“The Israeli military apparatus serves as an incubator, laboratory and high-profile client for Israel’s surveillance industry, which translates Israel’s portfolio of repression into ‘field-proven’ product offerings, marketed not only to traditional HLS clients, but also to municipalities, schools and businesses,” the group said.

According to Who Profits, the coronavirus crisis has “generated new business opportunities for Israeli surveillance tech,” adding that Israeli spyware company NSO Group “is reportedly developing software to match cell phone-tracking and locational data,” and that a number of  Israeli security companies have exported their technology to US healthcare professionals during the crisis.


When the first cases of the coronavirus were announced in the besieged Gaza Strip, fear and panic began to rise over concerns of how the enclave, which has been devastated by Israel’s 13-year blockade, would be able to handle an outbreak.

As of April 15th, Gaza had only 13 confirmed cases of coronavirus, with thousands more people in government quarantine facilities and in self-isolation.

“Gaza’s exceptional vulnerability to the COVID-19 pandemic is a direct product of decades of Israeli occupation, brutal siege and continued military assaults,” Who Profits said in its report, adding that “basic preventive measures – social distancing, frequent hand washing and staying home – are impossible to follow” in Gaza, which one of the world’s most densely populated regions.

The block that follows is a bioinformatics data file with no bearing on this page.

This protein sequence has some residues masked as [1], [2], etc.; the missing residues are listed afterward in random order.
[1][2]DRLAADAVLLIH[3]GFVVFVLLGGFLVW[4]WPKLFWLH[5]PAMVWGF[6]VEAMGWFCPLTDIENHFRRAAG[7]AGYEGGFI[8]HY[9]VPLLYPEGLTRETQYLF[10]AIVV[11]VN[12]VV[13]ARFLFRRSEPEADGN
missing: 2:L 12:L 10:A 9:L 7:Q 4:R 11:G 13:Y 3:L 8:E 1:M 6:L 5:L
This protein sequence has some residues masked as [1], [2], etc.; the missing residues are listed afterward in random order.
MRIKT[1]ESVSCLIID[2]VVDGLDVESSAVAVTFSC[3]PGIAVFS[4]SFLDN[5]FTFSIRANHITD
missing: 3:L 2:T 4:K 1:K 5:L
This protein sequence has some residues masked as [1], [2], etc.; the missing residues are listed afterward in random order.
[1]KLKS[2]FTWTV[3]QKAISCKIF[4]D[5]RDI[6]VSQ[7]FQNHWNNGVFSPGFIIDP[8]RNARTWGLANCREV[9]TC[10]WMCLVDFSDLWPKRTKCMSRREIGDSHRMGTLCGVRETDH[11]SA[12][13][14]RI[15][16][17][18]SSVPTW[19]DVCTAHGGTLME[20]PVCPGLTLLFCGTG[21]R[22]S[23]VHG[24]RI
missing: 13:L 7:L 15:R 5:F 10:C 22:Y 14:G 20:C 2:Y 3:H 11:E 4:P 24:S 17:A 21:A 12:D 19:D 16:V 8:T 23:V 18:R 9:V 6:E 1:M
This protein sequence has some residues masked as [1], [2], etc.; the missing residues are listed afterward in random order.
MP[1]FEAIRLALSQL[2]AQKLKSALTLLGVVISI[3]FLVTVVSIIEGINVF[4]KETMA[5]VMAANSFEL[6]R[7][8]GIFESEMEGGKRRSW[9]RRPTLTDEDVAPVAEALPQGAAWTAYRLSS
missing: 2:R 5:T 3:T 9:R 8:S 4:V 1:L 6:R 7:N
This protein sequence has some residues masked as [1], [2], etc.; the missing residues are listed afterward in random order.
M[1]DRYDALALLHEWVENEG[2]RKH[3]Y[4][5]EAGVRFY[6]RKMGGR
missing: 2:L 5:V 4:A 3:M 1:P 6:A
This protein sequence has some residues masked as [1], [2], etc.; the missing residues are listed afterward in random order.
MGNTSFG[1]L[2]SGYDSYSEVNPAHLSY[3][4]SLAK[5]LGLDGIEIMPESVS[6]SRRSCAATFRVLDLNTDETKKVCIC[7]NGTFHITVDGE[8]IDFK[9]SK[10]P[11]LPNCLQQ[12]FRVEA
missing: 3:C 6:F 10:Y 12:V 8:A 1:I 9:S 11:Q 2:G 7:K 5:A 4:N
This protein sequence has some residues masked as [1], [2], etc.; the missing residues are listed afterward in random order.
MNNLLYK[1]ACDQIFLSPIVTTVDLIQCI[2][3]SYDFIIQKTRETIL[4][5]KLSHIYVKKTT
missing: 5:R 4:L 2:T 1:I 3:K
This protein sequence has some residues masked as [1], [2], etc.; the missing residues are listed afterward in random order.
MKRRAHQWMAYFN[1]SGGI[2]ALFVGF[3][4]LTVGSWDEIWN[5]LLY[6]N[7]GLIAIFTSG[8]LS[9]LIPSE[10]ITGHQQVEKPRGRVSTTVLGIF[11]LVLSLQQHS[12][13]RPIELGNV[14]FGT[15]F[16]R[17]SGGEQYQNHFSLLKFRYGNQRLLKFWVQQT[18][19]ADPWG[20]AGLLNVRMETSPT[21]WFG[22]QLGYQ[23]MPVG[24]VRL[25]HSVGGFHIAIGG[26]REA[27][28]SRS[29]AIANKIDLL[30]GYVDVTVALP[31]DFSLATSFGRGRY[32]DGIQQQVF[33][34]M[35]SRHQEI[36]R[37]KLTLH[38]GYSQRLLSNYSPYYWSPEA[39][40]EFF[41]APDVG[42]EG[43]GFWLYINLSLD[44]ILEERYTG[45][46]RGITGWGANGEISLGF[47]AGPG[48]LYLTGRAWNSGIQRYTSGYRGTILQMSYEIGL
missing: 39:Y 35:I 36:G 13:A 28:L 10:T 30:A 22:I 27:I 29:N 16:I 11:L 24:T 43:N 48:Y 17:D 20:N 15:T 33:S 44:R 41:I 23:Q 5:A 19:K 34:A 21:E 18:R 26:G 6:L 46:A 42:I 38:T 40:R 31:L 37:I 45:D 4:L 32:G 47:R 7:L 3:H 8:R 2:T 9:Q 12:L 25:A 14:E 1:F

The group criticized Israel’s land, air, and sea blockade for “shattering” Gaza’s health sector through the control of imports, limited access to medical equipment, and destruction of health

Who Profits noted that basic equipment like hospital beds and ventilators are lacking, with only 2,000 beds and 62 ventilators — a third of which are already in use — for a population of nearly 2 million people.


Palestinian workers have been a major topic of discussion in Israel and Palestine in recent weeks, as more than 141,000 Palestinians depend on labour jobs in Israel and illegal settlements.

Last month, Israel began dumping sick Palestinian workers at checkpoints along the Green Line prompting the Palestinian Authority to order all labourers from the West Bank back home, causing a major spike in coronavirus cases in the territory.

As of April 15th, the number of coronavirus cases in the West Bank stood at 278.

Palestinian leaders and rights groups slammed the Israeli government and private employers for failing to protect the rights of workers during the pandemic.

“Dependency on these jobs renders workers uniquely vulnerable to exploitation and precarious working conditions, amplified and exacerbated by COVID-19,” Who Profits said in its report.

“The myth that a pandemic does not discriminate between the rich and the poor, the powerful and the dispossessed, is patently false. An occupied and besieged population and a systematically de-developed economy are particularly vulnerable to both COVID-19 and the economic fallout,” the group said.

Yumna Patel is the Palestine correspondent for Mondoweiss